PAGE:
For the rest of post, let's just save time and say you're right. By the way, are you a Plotnicki understudy?

I honestly believe that I really don't have much new or refreshing insight to warrant a blog!

:wink:

Thanks though (I think).

I like eGullet precisely because there is a built in audience--a relatively high quality one at that (there is a weeding out process here).

I also like the feedback--the challenges from others.

I agree that there are many fine blogs---I am not anti blog at all--I think I agree with Mr Rogov.

(he should have a blog!--actually he does sort of).

The problem is that the overall level of discourse on the internet is much lower than most other outlets. (this is a bad result or trade off for some good things--total freedom easy access etc).

I have said over and over--the really good blogs IMOP are those by people who have some credentials--usually industry pros who often provide interesting perspective on various aspects of the wine world.

The real problem blogs are mostly by "wannabees"--people who are trying to be wine critics or writers--first we have a ton of them already in print and broadcast--many great some not so great.

Also many of these bloggers are uninformed--everyone's an expert or so tentative as to be not worth reading.

Yes a few are excellent--

As for Parker and the WS etc. I subscribe to about a dozen newsletters and journals etc. (including Parker and the WS).

To be honest--I cull a lot of information and advice.

I was in marketing for twenty five years and now as a second career am in the wine business (retail sales) I am in the WSET diploma class (I have a level three certificate).

I must say that I have never seen such an insecure business. Witness the obsession with Parker.

Some warranted most completely off base.

I am curious as to your "problem" with the Spectator. (perhaps another thread would be more appropriate).

There are bloggers who believe that Parker must be countered--to stay on topic here. As if this were a noble crusade. There are any number of other writers/critics who have challenged Parker.

I find this a rather dubious reason to blog.

I also find your thought process to be fascinating--I disagree with it-- though I believe we are in the same place at the end.

I am in total agreement with daniel Rogov from start to finish.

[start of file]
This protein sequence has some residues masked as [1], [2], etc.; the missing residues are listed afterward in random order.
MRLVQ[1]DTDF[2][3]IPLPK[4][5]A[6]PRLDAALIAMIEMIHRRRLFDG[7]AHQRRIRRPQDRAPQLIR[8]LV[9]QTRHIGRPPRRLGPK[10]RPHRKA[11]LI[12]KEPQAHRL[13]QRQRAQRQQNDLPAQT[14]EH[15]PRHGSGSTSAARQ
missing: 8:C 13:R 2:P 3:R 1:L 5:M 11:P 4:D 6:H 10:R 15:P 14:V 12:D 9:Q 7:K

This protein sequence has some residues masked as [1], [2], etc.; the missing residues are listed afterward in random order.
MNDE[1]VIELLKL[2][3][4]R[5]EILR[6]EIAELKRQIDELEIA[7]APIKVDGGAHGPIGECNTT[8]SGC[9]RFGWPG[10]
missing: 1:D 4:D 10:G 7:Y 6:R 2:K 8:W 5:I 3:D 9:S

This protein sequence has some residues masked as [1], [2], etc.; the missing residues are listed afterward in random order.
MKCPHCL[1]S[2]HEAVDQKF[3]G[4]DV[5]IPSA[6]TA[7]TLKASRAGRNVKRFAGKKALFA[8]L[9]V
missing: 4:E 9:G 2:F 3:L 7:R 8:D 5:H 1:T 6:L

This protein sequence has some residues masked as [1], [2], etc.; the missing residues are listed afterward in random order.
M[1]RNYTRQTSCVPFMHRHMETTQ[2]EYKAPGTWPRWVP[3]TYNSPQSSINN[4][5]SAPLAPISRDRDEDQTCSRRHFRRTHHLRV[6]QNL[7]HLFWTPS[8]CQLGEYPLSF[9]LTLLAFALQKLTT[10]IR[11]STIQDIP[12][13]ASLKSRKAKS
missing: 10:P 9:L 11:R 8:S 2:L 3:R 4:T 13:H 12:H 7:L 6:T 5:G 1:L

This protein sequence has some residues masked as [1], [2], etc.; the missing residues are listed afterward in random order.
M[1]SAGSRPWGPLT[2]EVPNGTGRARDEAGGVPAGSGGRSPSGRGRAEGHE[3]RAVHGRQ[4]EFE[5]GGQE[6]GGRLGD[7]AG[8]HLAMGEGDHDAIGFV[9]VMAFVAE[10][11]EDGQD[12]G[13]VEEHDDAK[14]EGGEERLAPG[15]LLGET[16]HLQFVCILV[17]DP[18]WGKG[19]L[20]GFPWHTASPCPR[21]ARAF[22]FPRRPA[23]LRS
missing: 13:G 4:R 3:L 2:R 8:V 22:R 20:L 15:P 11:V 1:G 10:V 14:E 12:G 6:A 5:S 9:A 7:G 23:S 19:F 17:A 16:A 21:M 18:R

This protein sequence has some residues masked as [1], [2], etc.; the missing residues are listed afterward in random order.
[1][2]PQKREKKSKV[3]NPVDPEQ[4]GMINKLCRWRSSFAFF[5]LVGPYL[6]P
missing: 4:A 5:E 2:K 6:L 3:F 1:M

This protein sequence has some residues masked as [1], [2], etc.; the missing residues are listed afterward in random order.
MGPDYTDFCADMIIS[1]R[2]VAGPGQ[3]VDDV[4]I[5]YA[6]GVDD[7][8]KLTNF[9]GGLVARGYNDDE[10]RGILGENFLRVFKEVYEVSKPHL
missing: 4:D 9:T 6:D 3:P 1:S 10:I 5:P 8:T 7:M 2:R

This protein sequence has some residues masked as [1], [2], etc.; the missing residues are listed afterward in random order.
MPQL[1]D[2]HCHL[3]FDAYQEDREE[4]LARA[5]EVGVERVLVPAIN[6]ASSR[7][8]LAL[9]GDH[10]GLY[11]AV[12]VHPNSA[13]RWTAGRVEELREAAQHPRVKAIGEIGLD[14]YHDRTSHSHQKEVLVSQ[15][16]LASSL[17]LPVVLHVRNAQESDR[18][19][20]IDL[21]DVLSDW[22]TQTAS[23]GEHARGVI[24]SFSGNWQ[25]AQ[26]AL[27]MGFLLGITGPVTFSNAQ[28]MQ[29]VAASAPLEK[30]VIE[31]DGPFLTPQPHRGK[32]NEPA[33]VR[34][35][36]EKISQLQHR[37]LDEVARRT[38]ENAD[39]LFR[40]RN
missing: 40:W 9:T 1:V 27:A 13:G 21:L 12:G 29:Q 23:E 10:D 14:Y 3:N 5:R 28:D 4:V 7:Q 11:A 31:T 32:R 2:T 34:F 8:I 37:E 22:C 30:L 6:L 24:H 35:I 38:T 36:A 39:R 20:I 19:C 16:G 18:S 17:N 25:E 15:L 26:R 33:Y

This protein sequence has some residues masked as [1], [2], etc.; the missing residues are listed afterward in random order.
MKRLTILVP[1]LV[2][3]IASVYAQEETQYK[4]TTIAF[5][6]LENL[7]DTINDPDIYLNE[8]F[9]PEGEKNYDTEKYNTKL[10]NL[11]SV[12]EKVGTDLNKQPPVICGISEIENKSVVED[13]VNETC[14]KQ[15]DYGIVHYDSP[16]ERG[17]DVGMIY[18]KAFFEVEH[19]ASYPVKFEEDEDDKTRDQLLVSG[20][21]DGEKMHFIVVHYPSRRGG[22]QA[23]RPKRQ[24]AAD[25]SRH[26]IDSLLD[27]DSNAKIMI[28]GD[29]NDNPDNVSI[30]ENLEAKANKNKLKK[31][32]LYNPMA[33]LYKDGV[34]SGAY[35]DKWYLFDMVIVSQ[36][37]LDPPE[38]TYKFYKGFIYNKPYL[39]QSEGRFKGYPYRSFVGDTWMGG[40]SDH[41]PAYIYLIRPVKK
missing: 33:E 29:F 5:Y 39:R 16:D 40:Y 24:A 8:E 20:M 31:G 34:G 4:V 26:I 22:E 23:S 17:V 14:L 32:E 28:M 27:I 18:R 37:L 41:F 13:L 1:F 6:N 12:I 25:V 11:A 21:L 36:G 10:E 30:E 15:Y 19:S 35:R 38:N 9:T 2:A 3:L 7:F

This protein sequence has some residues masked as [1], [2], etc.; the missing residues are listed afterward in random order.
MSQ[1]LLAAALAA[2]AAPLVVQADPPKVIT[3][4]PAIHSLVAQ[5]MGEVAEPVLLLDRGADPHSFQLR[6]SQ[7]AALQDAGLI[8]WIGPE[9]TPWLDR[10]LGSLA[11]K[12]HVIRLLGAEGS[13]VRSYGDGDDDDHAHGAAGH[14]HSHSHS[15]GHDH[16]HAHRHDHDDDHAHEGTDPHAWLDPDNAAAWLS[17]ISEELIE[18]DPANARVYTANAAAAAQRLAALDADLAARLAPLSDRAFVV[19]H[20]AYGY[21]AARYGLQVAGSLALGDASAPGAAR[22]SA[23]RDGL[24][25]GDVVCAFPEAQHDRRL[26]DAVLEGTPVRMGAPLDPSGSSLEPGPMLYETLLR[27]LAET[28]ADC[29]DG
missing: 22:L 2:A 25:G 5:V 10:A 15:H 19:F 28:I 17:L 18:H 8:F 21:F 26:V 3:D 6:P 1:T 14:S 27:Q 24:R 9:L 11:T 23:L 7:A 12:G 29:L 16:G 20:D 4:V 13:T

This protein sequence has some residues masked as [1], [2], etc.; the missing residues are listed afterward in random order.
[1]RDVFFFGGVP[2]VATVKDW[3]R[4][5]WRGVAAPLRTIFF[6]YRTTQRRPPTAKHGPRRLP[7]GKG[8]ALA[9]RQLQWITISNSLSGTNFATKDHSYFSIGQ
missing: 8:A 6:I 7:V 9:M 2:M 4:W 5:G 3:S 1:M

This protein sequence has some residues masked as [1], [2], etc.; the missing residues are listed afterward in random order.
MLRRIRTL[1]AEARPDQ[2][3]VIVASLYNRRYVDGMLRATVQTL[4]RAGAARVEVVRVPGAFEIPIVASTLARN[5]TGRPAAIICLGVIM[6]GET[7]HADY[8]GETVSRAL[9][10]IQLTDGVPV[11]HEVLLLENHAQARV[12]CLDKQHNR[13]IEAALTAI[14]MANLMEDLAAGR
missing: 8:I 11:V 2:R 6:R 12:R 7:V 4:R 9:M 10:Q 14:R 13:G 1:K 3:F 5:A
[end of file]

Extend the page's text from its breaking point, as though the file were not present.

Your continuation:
The wine business is rife with insecurity--there is an amazing paranoia that has led a lot of people to attribute massive powers to Parker--he is worshipped and hated at the same time.

I have found that a lot of retailers are incredibly ignorant of wine and worse do not understand consumers and really do not know how to sell wine as a result.

Distributors are also a mixed bag. Wine makers are another animal altogether. They are like parents--all their kids and grand kids are worthy of our attention--even if some are ugly and untalented.

Thus the critics and writers step in--consumers need help.

In the end the blogosphere is just another place to get information the danger is to rely on it too much. (or take it too seriously).

Edited by JohnL (log)
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Caveman

Bad writing and thinking is......well...bad writing and thinking.

I recommend the brief discussion in the Oxford Encyclopedia of Wine.

by the way--there is plenty of faulty thinking and writing out there not just in Blogs!

I don't doubt that most bloggers are not good guys or gals or are even knowledgeable.

I think maybe we are all overheated here (a bit).

I am not really attacking blogs and bloggers--I am raising some problems/issues.

that's all--really.

As for the "wine for points" thing.

well--see my posts in response to craig camp below--we could have a really good discussion of that one.

maybe I will start a thread!

best

John

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Thirty years ago my English professor told me that bad writing is based on generalizations. Good writing is based on specifics. That one failing essay has dogged my steps like toilet paper stuck in my skirt for the rest of my life.